Recently, another trend has hurt dive stores: the practice of resorts and live-aboard vessels providing full equipment packages, including dive computers, regulators, BCDs, wet suits, etc., at nominal rental rates or at no charge for week long bookings. You can’t blame them. This is what the consumer has asked for in an age of absurd airline baggage fees and the flat out convenience of having all you need made available at your dive location. It’s no muss, no fuss travel. The same model has served ski resorts for decades. Only the most committed skiers buy equipment. Nowadays they prefer to organize their gear on arrival at the mountain. Many industry professionals argue that this practice works to retain participation by offering a wide selection of state-of-the-art gear without a big financial outlay and by stimulating travel, perhaps the most effective way to keep the diver or the skier active. But try telling that to a local retail store.
I am deeply concerned about the dumbing down of dive training on all levels. Of course, the impetus originates with some agencies that see the strategy enrolling and graduating more students. But, it seems, they miss the point about customer retention. People that are not fully competent are not confident. When turned loose with a pocketful of certifications and questionable specialties many quickly learn that their advanced or master diver status doesn’t help them in a strong current, surge, reduced visibility or other stressful situation. Before you know it, they drop out and choose another sport like tennis. Once gone, they aren’t coming back.
The dive industry and the consumer/diver must grasp some very basic realities, key among them the firm understanding and importance of initial training as the acorn that grows into the lasting oak tree, the active diving participant. Agencies need to upgrade requirements for Instructor/Divemaster qualifications to ensure that true professionals are the result. These knowledgeable people will pass on their training and by their example build the strong force of professionals needed in the sport. Concurrently, changes are needed at the entry level where more supervised training is essential for newcomers to sport diving. This means more dives and longer bottom times. Let’s do away with four dives, as short as 15 minutes each, in return for a C-card that says you’re a qualified diver. Agencies also need to de-emphasize the collection of specialty certifications that serve only to confuse new divers with respect to their actual competency and skill level. Are you an advanced diver, with only nine dives? C’mon, we all know the answer to that. Are you an advanced skier with nine runs down the mountain, most of them on the bunny slope or easy trails? You’re not advanced at anything with only nine experiences whether it’s diving, driving, in photography or golf. The industry would benefit greatly by producing a more complete training package that truly qualifies people with the skills and confidence that keeps them in the sport.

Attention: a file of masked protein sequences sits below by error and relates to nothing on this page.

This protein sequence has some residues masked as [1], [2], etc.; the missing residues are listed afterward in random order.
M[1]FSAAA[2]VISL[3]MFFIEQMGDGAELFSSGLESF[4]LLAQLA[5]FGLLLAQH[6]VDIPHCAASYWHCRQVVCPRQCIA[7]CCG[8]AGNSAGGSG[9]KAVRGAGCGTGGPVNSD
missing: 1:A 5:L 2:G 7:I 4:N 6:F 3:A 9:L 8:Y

Sometimes I’m hopeful, and sometimes I’m not. A recent change by one training agency now allows divers to do their ‘open water’ dives in an aquarium. Yes, you read that correctly, in an aquarium! No current, no surge, temperate water, perfect visibility, no stressor whatsoever. There is no requirement for a dive in the ocean, a lake, or even a muddy pond. Do you really think this will prepare those divers to dive on their own? Call me crazy, but I’m skeptical.
There are some bright spots. Diving technology and equipment has never been better. The emergence of reliable efficient rebreather models is one exciting development, which you can read about elsewhere in this issue. This apparatus may play an important role in the sport’s growth in the years to come but it goes without saying that proper training is critically important for those interested in using this more complex apparatus. Rebreathers could serve as the stimulus, at all levels of participation, particularly among young people who yearn for the latest tech advance and stand in line overnight just to buy the latest smart phone.